Acting as the chair of an IDF Task Force and from my base in Denmark, I was fortunate enough to assist the government of Denmark in leading the electronic Codex working group created to produce a proposed draft standard. The group was co-chaired by representatives from New Zealand.

There were several teams involved, which complicated things a bit: the IDF Task Force, the Codex group at government level whose members corresponded with the other participants in writing only and then, to various extents, a European Whey Producers Association (EWPA) group and a US Association of Dairy Products Institute (ADPI) group, too.

The work called for several cycles of consideration, initiated by the Codex working group leadership preparing a draft, then presenting it for consideration by the Codex working group members, including IDF, and after redrafting in light of the feedback received, circulation of a revised draft. I was fortunate to be able to play a coordinating role that helped to progress this work.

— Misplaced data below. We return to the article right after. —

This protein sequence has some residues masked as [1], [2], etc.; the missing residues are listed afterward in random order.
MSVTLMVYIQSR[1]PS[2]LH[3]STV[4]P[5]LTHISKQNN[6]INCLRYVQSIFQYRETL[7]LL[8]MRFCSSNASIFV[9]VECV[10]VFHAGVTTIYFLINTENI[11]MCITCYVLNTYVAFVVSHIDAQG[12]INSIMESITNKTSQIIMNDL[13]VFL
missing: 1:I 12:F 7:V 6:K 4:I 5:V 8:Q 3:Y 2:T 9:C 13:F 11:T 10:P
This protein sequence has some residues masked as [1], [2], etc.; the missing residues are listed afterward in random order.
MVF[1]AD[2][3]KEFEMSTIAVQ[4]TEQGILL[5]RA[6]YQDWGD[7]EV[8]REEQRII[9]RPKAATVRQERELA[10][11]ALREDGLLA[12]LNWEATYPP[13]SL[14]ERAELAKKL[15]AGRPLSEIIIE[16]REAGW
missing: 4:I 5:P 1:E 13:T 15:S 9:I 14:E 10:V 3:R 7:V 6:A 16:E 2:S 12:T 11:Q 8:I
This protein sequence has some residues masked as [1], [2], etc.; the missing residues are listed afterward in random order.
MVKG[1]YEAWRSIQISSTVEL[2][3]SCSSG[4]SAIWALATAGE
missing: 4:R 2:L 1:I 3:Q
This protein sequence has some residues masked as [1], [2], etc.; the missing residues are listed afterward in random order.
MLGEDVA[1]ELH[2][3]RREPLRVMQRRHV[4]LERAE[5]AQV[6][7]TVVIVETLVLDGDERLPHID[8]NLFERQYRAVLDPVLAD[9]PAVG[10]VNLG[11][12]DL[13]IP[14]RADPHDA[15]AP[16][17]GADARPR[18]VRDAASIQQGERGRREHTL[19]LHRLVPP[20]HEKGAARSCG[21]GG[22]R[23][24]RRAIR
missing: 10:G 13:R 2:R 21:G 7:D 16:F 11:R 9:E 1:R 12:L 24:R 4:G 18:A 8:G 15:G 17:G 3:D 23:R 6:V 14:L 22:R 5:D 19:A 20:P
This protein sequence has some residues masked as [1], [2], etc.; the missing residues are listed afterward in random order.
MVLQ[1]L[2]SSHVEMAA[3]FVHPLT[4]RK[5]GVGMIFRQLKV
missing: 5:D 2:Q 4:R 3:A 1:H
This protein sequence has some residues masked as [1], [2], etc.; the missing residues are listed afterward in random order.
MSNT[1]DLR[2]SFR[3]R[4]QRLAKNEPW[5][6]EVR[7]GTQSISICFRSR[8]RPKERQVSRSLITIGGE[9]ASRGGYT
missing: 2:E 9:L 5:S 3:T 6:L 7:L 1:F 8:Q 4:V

A will to succeed
From the outset, it was clear that there was a strong will among all participants to get the job done as quickly and smoothly as possible (but without compromising the quality of the end result, of course). And, in fact, when all was said and done, we completed the task right on deadline – taking just two years from start to finish! We were also helped along the way by a good sequence of meetings in just the right order, and by plenty of commitment to fix the difficulties and disagreements that everyone knew were likely to pop up along the way.